The volume on the ongoing discussion about whether President Obama should face a primary challenge for the 2012 Democratic nomination is constantly being adjusted. When the president compromises on basic premises of progressivism, when he talks of putting Social Security, Medicare and Medicaid cuts “on the table,” and sometimes when he simply seems unfocused and politically inept, the volume goes up. When the president stands strong, however, when he outlines plans for making the rich pay their fair share, when he promotes infrastructure and investment in he face of Republican intransigence, sometimes when he simply seems to “get” that there is a point where compromise becomes capitulation, the talk dies down.
After the president drew some lines in the sand last Monday, with a speech that laid out the case for genuine shared sacrifice by the wealthy and that seemed to reject the most extreme cuts to Social Security, Medicare and Medicaid, the “Primary Obama” volume dialed downward. As Michael Moore said on MSNBC the other day: “It doesn’t take much” to renew the “hope”—or, at least, the partisan fidelity—that made Obama the most politically potent Democratic presidential nominee since Lyndon Johnson in 1964.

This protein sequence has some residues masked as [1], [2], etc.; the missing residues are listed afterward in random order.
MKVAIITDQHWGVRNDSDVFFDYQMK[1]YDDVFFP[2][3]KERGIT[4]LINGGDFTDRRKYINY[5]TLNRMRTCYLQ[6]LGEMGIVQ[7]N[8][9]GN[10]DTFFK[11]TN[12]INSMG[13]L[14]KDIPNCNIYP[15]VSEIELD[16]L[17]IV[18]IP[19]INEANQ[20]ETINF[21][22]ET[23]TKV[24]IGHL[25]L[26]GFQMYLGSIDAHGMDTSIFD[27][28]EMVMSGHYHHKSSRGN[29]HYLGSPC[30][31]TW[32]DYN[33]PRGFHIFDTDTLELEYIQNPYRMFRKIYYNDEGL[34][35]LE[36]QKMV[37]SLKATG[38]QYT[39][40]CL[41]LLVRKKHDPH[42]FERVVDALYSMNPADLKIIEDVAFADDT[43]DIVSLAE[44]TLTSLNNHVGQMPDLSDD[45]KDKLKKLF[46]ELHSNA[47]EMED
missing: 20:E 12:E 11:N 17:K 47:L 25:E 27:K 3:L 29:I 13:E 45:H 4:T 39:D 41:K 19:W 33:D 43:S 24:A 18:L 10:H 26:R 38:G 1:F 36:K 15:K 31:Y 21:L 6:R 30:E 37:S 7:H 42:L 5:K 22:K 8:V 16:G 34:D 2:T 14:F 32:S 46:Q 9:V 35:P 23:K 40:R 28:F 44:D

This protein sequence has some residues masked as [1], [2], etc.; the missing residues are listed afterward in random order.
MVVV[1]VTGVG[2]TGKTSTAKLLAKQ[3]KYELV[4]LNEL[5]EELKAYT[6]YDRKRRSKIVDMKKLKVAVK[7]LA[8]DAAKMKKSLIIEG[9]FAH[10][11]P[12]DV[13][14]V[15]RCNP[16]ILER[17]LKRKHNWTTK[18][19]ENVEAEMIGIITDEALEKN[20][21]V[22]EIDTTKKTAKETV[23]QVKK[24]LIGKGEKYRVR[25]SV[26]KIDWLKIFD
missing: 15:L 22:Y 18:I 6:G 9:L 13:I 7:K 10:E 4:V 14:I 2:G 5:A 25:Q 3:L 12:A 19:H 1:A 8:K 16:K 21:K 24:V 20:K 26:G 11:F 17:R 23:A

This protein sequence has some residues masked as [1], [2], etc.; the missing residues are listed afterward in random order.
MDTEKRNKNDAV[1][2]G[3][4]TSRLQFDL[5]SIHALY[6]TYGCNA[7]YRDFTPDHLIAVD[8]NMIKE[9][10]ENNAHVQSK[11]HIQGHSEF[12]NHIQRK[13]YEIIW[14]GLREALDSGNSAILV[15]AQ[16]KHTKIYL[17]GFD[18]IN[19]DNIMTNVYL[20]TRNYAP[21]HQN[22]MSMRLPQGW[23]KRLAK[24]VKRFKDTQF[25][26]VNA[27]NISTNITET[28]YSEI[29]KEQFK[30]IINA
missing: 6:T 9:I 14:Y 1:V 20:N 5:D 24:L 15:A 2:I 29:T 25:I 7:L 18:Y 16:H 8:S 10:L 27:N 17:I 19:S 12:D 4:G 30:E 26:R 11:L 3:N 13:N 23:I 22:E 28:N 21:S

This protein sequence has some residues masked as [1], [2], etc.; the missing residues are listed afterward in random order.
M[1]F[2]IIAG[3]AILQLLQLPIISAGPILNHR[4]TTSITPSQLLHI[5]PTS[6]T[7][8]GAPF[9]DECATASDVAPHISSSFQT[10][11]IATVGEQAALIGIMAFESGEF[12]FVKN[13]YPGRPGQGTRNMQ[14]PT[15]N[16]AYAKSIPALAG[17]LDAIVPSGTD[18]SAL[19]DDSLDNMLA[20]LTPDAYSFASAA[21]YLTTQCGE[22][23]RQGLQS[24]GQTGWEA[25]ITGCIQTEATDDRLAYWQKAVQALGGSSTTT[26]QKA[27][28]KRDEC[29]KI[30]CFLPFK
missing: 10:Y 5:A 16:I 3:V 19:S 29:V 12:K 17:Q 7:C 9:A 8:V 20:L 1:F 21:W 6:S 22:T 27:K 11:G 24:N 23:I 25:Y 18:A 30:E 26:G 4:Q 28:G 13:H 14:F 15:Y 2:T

But if the “Primary Obama” volume is turned down for the moment, the knob is still within hands reach. And there are more than a few Democrats who are only one “Super Committee” bargain away from spinning it toward “10.” MORE...
Sunday, September 25, 2011
John Nichols: "Why Nader, Cornel West, Jonathan Kozol Seek Primary Challenges to Obama"
John Nichols (The Nation):